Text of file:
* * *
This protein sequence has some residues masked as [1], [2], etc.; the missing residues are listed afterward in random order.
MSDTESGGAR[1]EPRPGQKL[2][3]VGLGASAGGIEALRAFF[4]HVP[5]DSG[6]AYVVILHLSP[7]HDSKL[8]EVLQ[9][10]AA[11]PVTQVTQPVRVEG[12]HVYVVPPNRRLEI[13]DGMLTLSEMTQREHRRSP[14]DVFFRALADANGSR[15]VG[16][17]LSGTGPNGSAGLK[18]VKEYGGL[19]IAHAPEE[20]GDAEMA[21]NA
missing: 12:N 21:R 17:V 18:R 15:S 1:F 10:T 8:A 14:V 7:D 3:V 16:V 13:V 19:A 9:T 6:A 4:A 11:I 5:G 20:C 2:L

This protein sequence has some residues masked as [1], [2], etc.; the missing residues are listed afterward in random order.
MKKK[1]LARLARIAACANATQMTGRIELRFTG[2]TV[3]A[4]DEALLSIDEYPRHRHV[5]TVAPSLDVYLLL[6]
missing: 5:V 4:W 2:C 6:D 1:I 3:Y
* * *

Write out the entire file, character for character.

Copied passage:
This protein sequence has some residues masked as [1], [2], etc.; the missing residues are listed afterward in random order.
MSDTESGGAR[1]EPRPGQKL[2][3]VGLGASAGGIEALRAFF[4]HVP[5]DSG[6]AYVVILHLSP[7]HDSKL[8]EVLQ[9][10]AA[11]PVTQVTQPVRVEG[12]HVYVVPPNRRLEI[13]DGMLTLSEMTQREHRRSP[14]DVFFRALADANGSR[15]VG[16][17]LSGTGPNGSAGLK[18]VKEYGGL[19]IAHAPEE[20]GDAEMA[21]NA
missing: 12:N 21:R 17:V 18:R 15:S 1:F 10:T 8:A 14:V 7:D 3:V 16:V 13:V 19:A 9:T 6:A 4:A 11:I 5:G 20:C 2:L

This protein sequence has some residues masked as [1], [2], etc.; the missing residues are listed afterward in random order.
MKKK[1]LARLARIAACANATQMTGRIELRFTG[2]TV[3]A[4]DEALLSIDEYPRHRHV[5]TVAPSLDVYLLL[6]
missing: 5:V 4:W 2:C 6:D 1:I 3:Y